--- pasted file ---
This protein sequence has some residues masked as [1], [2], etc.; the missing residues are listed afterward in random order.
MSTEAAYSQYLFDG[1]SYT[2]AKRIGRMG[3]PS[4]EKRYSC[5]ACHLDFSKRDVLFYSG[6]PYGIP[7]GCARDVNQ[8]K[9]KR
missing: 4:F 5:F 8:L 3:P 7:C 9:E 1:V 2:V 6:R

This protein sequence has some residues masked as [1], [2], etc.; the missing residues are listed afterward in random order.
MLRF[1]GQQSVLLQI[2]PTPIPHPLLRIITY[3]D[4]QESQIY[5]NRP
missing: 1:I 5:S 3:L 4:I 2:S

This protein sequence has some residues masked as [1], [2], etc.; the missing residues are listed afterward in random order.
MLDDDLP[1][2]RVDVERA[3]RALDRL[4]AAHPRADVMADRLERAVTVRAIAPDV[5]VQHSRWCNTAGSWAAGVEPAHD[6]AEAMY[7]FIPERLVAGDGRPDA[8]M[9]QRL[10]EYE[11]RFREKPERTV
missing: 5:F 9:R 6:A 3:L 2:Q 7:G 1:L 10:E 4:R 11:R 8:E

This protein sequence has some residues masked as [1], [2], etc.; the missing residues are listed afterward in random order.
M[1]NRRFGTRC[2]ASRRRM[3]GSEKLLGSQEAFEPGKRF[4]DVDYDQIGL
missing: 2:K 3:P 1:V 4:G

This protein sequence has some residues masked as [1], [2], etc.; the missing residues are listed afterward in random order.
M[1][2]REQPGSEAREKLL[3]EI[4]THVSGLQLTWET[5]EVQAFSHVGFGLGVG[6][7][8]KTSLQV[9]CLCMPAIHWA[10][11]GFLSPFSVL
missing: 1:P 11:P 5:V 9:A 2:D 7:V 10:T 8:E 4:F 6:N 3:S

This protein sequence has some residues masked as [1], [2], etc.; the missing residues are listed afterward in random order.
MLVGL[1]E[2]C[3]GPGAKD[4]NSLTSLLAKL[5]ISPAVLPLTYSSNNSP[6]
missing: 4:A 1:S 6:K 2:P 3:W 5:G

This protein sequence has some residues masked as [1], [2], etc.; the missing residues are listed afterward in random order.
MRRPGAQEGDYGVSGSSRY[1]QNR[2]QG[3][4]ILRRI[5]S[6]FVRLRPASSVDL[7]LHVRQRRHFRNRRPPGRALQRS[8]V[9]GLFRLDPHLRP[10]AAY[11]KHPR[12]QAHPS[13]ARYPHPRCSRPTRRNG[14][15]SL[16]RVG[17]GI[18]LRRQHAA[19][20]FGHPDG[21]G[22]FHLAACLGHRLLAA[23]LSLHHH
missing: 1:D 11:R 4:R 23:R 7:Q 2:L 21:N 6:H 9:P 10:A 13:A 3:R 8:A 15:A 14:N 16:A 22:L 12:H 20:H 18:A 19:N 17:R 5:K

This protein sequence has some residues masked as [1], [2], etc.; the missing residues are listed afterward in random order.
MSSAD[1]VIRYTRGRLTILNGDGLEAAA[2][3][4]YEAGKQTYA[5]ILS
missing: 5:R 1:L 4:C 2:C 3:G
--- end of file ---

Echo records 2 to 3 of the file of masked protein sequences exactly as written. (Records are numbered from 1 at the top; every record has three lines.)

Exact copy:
This protein sequence has some residues masked as [1], [2], etc.; the missing residues are listed afterward in random order.
MLRF[1]GQQSVLLQI[2]PTPIPHPLLRIITY[3]D[4]QESQIY[5]NRP
missing: 1:I 5:S 3:L 4:I 2:S

This protein sequence has some residues masked as [1], [2], etc.; the missing residues are listed afterward in random order.
MLDDDLP[1][2]RVDVERA[3]RALDRL[4]AAHPRADVMADRLERAVTVRAIAPDV[5]VQHSRWCNTAGSWAAGVEPAHD[6]AEAMY[7]FIPERLVAGDGRPDA[8]M[9]QRL[10]EYE[11]RFREKPERTV
missing: 5:F 9:R 6:A 3:L 2:Q 7:G 1:L 10:E 4:R 11:R 8:E